In 2019 the government set out much overdue, and legally binding, plans to reduce greenhouse gas emissions to net zero by 2050. For context, Construction accounts for 40% of our carbon footprint.
As part of this, only this week, the Ministry of Housing has set out standards for energy efficiency relating to all new-build houses. This essentially distils down to all new houses having to be low carbon heated and ‘zero carbon ready’ by 2025, thus producing 80% lower carbon emissions by 2025 when comparing them to now.
In turn, with the grid continuing to decarbonise, retrofitting such homes to ensure they are zero carbon will be redundant.
Please don't get me wrong, this is positive news. Okay, the governments aims are tied in with larger global agreements, but it is good to witness action over yet more words. However, speaking with leaders from within the Building Materials & Construction industries, and from my own point of view, this standard raises three concerns for me. Namely:
1. We are a country of some 30 million homes currently. What action is the government taking to speed up the retrofitting of them? Surely they're a bigger contributor to our greenhouse gases than the magic number of one million new homes planned ahead of 2026? Plus the additional jobs and additional revenue streams manufactures can reinvestment into advancing technology would be golden.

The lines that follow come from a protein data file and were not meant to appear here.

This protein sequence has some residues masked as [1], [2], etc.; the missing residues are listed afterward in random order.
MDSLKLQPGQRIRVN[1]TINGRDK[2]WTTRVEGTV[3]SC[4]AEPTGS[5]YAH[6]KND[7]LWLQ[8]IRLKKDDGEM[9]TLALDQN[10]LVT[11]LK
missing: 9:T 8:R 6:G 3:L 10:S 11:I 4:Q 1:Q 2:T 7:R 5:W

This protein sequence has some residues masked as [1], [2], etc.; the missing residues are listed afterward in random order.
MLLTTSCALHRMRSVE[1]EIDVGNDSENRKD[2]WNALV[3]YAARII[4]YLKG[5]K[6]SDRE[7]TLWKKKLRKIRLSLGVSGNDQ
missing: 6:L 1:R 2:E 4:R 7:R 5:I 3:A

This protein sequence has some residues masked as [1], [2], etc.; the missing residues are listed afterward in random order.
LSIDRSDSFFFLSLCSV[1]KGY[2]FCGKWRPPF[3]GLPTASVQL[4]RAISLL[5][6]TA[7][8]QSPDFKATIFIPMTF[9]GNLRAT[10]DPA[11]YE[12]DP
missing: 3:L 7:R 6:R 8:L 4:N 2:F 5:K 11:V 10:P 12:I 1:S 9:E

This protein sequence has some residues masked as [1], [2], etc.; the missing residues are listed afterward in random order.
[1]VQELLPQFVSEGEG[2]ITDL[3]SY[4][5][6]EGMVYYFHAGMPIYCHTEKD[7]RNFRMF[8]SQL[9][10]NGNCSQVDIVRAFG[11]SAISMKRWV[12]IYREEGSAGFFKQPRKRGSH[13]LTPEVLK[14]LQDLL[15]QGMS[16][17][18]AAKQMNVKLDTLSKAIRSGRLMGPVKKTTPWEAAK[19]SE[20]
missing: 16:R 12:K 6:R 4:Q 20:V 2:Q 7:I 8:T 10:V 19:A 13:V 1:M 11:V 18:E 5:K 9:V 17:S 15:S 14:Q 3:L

2. With 2030 being the cut off point, what will happen to the one million new homes built between now and 2026? I'm assuming they'll all need retrofitting in any case.
3. Technological advancement from within the materials market demonstrates we can achieve net zero figures now. You only have to look at some of my more recent Five Minutes With series with the likes of Duncan Baker Brown and Ehab Sayed to witness such improvements. Plus, I have been fortunate enough to have taken tours of four modular building factories, and sat through CPD presentations on the technologies advancements in the space.
I'll get back in my box as overall it's a step in the right direction. Onwards and upwards as they say (whomever "they" are). I'd really appreciate peoples thoughts and perspectives on this subject, as it's bound to create divided opinions and interesting debate.
Take the built environment for example. As well as accounting for nearly 40% of global emissions, the built environment is expected to double the global building stock by 2060 as the world’s population approaches 10 billion. It is an extremely resource-intensive sector and the debate still rages as to how healthy the buildings we work and live in are for us. However, there is little in the way of public outcry as to how this sector is operating. So, what would happen if the built environment tried to create its own “Blue Planet effect”, one that transformed public understanding as to how the sector can transform its operating model to one that promotes healthy and sustainable infrastructure. That is exactly what the World Green Building Council (World GBC) is trying to find out. The Council has announced a new partnership with the BBC’s creative studio StoryWorks to deliver a landmark film series. The aim of the series is to showcase ways in which built environment businesses are innovating approaches to design and construction in order to lessen the sector’s impact on the planet,...